Press Release
November 8, 2008


By a hairsbreadth, feisty Sen. Miriam Defensor Santiago, missed election as judge of the International Court of Justice, after winning in the popular General Assembly, but losing in the elite Security Council.

Her narrow and colorful defeat makes the 15-member ICJ and all-male enclave, despite repeated UN advocacy of gender balance.

"It was a hard campaign, but ultimately it was a power game. The developed states tend to vote for countries where they have interests to protect, such as foreign investments, use of natural resources, and a big export market. As a developing state, we have no such cards to play," Santiago said, after arriving Friday midnight from the UN New York.

The Philippine delegation led by Foreign Affairs Sec. Alberto Romulo and UN Amb. Hilario Davide put up such a brave battle that after the first round of voting, after four judges had already been elected, Santiago 's votes compelled the voting to reach four rounds.

"Big countries like China and France refused to support the Philippines while small countries like Indonesia and Vietnam remained staunch Philippine allies up to the end. Probably none of the Big Powers voted for the Philippines ," Santiago said.

The Big Powers, who are the five permanent members of the Security Council, are US, UK , France , Moscow , and China .

"Reportedly, the US considers the Philippines negligible in world affairs. UK and France prefer to support former colonies, where they have big investments. China has big investments to protect in Jordan . Moscow is sore at the Philippines , because we did not vote for it in the last Security Council elections. All this is realpolitik," Santiago said.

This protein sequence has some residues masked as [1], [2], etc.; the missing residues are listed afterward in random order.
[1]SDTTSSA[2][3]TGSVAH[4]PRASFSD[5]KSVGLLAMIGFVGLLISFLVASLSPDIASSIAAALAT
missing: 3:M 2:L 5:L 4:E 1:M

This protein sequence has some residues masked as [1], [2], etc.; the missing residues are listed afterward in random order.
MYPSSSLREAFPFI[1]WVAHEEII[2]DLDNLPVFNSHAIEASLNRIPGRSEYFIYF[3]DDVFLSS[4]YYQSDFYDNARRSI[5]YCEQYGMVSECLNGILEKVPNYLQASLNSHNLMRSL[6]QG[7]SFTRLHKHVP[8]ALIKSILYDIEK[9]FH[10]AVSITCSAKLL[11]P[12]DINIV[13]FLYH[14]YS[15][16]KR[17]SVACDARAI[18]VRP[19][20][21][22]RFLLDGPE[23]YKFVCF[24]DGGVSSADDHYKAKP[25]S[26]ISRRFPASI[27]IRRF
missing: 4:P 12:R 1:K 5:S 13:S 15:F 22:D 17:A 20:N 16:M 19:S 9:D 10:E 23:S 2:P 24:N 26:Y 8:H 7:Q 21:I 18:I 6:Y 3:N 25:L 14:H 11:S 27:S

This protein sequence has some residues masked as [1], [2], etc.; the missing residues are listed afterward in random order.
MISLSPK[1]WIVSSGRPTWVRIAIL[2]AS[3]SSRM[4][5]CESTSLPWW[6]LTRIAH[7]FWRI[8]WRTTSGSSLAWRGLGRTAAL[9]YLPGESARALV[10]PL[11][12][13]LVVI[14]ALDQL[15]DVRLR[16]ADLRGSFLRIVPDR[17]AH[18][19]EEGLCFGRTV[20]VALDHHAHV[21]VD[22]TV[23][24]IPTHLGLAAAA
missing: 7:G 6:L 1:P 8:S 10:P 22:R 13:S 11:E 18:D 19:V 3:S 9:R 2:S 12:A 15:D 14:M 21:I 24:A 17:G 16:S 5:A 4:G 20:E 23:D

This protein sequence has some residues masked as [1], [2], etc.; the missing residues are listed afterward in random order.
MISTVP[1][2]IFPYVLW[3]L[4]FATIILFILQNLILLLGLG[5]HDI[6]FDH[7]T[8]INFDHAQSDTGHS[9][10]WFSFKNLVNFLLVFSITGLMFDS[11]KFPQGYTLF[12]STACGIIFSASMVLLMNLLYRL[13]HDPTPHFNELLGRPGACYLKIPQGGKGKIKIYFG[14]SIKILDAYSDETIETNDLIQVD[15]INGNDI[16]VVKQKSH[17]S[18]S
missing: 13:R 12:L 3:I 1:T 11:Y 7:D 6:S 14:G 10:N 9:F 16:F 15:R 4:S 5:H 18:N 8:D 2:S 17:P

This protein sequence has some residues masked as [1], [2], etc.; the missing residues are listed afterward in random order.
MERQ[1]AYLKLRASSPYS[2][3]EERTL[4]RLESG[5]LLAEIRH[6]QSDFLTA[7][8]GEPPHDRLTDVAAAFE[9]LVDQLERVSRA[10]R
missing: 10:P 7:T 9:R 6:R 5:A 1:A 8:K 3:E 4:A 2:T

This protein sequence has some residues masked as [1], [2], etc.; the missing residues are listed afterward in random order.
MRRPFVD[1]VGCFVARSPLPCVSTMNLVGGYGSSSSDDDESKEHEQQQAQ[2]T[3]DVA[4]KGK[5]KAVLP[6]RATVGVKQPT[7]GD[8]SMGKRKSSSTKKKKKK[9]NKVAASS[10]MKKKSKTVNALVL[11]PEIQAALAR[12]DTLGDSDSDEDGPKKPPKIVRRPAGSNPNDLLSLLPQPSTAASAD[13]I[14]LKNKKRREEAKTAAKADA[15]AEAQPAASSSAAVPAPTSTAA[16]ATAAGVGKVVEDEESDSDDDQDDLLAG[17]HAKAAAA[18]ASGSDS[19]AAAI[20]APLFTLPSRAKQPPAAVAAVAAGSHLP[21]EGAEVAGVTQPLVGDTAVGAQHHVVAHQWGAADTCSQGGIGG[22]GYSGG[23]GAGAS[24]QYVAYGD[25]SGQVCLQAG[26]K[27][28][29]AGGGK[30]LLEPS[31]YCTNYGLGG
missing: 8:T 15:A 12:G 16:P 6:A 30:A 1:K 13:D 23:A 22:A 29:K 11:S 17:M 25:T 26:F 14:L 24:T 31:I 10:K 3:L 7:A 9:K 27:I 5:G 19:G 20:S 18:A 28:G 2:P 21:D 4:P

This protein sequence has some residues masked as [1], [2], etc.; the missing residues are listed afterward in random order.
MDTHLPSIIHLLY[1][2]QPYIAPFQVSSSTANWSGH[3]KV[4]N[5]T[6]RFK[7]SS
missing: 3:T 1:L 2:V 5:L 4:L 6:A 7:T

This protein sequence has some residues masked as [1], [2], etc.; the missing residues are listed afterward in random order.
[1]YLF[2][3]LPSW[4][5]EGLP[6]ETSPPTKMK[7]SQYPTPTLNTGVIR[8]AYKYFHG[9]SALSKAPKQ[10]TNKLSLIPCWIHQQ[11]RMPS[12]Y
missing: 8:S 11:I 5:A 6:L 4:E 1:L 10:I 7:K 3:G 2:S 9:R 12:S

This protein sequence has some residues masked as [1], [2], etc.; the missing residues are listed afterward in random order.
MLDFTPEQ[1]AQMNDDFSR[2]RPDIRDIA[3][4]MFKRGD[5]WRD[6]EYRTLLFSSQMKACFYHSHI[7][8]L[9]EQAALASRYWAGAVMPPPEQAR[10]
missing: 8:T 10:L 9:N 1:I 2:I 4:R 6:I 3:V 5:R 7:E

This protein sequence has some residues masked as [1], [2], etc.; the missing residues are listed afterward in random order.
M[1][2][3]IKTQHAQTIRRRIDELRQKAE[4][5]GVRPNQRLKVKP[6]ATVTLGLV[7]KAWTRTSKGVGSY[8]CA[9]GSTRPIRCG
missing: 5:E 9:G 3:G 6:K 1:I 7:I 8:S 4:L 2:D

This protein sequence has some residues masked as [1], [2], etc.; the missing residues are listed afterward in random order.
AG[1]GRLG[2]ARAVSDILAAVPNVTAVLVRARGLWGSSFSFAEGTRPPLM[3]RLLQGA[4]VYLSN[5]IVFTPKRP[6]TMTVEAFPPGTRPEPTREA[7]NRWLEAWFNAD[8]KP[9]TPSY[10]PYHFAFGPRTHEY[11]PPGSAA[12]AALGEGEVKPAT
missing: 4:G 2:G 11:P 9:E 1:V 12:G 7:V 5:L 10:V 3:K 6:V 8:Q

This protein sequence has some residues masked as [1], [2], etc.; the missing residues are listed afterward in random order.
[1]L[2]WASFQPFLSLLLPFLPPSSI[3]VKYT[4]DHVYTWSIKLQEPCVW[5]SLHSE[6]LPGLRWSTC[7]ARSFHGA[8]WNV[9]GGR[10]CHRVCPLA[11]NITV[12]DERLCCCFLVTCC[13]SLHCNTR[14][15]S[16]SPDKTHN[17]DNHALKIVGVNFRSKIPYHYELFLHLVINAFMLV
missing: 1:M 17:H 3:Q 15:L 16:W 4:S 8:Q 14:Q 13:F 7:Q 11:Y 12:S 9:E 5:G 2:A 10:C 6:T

Santiago , a former UP international law professor, said realpolitik is politics based on the national interest and on power, in other words, practical politics.

"The United Nations keeps advocating gender balance but now in the ICJ there are 15 judges without a single woman judge. This shows that the UN does not advance international interest, as much as the national interests of powerful countries," Santiago said.

Santiago , who is chair of the Senate Foreign Relations Committee, said that her recent practical lesson in realpolitik has colored her perception of treaties between the Philippines and certain developed states.

"Powerful states promote international law only when it works in their favor. For example, they advocate gender balance on paper, but reject it when it hinders their own national interests," she said.

Santiago noted that while in the General Assembly some 143 states promised in writing to vote for the Philippines , she got only 107 votes, still the required majority, but showing that some states cannot be trusted to keep their promises.

"In the same manner, the Philippine mission received nine written promises to vote for the Philippines in the Security Council, but only five voted for me. Fortunately, I was already warned that UN diplomacy can be accompanied by betrayal, because of the practice of secret balloting," she said.

Santiago said that if the Philippines plans to nominate another candidate for the ICJ three years from now, the government should already start the process of mutual exchange of favors at this time.

"One strategy is that each time a country approaches the Philippines for a favor, immediately our government should ask for a commitment to the ICJ or any other international organization. Another strategy is to strengthen solidarity among the 10 Asean member states so that we shall form a united power bloc. But the best way is to work at increasing Philippine power in international terms," she said.

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